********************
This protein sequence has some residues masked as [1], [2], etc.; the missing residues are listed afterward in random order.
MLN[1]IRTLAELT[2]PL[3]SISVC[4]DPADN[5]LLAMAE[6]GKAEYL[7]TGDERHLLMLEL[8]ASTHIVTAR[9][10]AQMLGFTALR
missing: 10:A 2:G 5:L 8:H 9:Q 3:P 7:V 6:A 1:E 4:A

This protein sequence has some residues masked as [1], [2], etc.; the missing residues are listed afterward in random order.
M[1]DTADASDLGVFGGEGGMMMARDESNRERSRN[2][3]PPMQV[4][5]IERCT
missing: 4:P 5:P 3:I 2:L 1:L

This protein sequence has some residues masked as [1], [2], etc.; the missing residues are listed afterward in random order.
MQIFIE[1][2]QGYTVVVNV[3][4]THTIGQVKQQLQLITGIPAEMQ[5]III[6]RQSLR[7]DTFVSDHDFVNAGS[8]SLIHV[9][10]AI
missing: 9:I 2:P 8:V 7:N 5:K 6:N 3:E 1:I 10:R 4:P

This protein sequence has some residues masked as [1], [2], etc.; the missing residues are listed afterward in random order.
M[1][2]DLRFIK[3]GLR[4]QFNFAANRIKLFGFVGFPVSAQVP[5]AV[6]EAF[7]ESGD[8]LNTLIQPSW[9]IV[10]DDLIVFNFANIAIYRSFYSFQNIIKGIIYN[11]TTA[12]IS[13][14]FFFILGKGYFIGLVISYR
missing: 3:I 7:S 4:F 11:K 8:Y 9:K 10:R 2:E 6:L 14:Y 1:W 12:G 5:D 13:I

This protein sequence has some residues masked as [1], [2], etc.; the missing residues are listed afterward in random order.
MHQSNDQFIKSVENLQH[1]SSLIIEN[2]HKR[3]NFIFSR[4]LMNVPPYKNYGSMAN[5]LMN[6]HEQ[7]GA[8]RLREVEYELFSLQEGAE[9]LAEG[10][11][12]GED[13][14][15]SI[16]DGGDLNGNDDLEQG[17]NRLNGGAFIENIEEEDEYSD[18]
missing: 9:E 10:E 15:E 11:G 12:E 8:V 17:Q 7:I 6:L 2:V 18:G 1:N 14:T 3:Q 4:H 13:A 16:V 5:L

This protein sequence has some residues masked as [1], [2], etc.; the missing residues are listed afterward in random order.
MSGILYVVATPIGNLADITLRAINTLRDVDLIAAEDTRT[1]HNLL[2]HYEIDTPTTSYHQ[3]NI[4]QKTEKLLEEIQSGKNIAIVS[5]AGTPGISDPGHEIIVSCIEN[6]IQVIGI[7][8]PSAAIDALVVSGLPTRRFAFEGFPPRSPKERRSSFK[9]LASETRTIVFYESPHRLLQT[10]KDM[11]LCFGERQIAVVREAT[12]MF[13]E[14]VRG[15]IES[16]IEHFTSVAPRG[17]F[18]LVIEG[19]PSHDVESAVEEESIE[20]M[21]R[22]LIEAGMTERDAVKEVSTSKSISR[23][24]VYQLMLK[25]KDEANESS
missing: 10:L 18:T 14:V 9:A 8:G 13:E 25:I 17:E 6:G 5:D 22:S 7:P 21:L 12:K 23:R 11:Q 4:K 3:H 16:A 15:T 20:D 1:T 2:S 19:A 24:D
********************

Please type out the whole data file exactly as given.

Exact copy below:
This protein sequence has some residues masked as [1], [2], etc.; the missing residues are listed afterward in random order.
MLN[1]IRTLAELT[2]PL[3]SISVC[4]DPADN[5]LLAMAE[6]GKAEYL[7]TGDERHLLMLEL[8]ASTHIVTAR[9][10]AQMLGFTALR
missing: 10:A 2:G 5:L 8:H 9:Q 3:P 7:V 6:A 1:E 4:A

This protein sequence has some residues masked as [1], [2], etc.; the missing residues are listed afterward in random order.
M[1]DTADASDLGVFGGEGGMMMARDESNRERSRN[2][3]PPMQV[4][5]IERCT
missing: 4:P 5:P 3:I 2:L 1:L

This protein sequence has some residues masked as [1], [2], etc.; the missing residues are listed afterward in random order.
MQIFIE[1][2]QGYTVVVNV[3][4]THTIGQVKQQLQLITGIPAEMQ[5]III[6]RQSLR[7]DTFVSDHDFVNAGS[8]SLIHV[9][10]AI
missing: 9:I 2:P 8:V 7:N 5:K 6:N 3:E 1:I 10:R 4:P

This protein sequence has some residues masked as [1], [2], etc.; the missing residues are listed afterward in random order.
M[1][2]DLRFIK[3]GLR[4]QFNFAANRIKLFGFVGFPVSAQVP[5]AV[6]EAF[7]ESGD[8]LNTLIQPSW[9]IV[10]DDLIVFNFANIAIYRSFYSFQNIIKGIIYN[11]TTA[12]IS[13][14]FFFILGKGYFIGLVISYR
missing: 3:I 7:S 4:F 11:K 8:Y 9:K 10:R 2:E 6:L 14:Y 1:W 12:G 5:D 13:I

This protein sequence has some residues masked as [1], [2], etc.; the missing residues are listed afterward in random order.
MHQSNDQFIKSVENLQH[1]SSLIIEN[2]HKR[3]NFIFSR[4]LMNVPPYKNYGSMAN[5]LMN[6]HEQ[7]GA[8]RLREVEYELFSLQEGAE[9]LAEG[10][11][12]GED[13][14][15]SI[16]DGGDLNGNDDLEQG[17]NRLNGGAFIENIEEEDEYSD[18]
missing: 9:E 10:E 15:E 11:G 12:E 8:V 17:Q 7:I 6:L 2:V 18:G 1:N 14:T 3:Q 4:H 13:A 16:V 5:L

This protein sequence has some residues masked as [1], [2], etc.; the missing residues are listed afterward in random order.
MSGILYVVATPIGNLADITLRAINTLRDVDLIAAEDTRT[1]HNLL[2]HYEIDTPTTSYHQ[3]NI[4]QKTEKLLEEIQSGKNIAIVS[5]AGTPGISDPGHEIIVSCIEN[6]IQVIGI[7][8]PSAAIDALVVSGLPTRRFAFEGFPPRSPKERRSSFK[9]LASETRTIVFYESPHRLLQT[10]KDM[11]LCFGERQIAVVREAT[12]MF[13]E[14]VRG[15]IES[16]IEHFTSVAPRG[17]F[18]LVIEG[19]PSHDVESAVEEESIE[20]M[21]R[22]LIEAGMTERDAVKEVSTSKSISR[23][24]VYQLMLK[25]KDEANESS
missing: 10:L 18:T 14:V 9:A 8:G 13:E 25:I 17:E 6:G 5:D 22:S 7:P 21:L 12:K 23:R 11:Q 4:K 3:H 16:A 15:T 20:D 1:T 2:S 19:A 24:D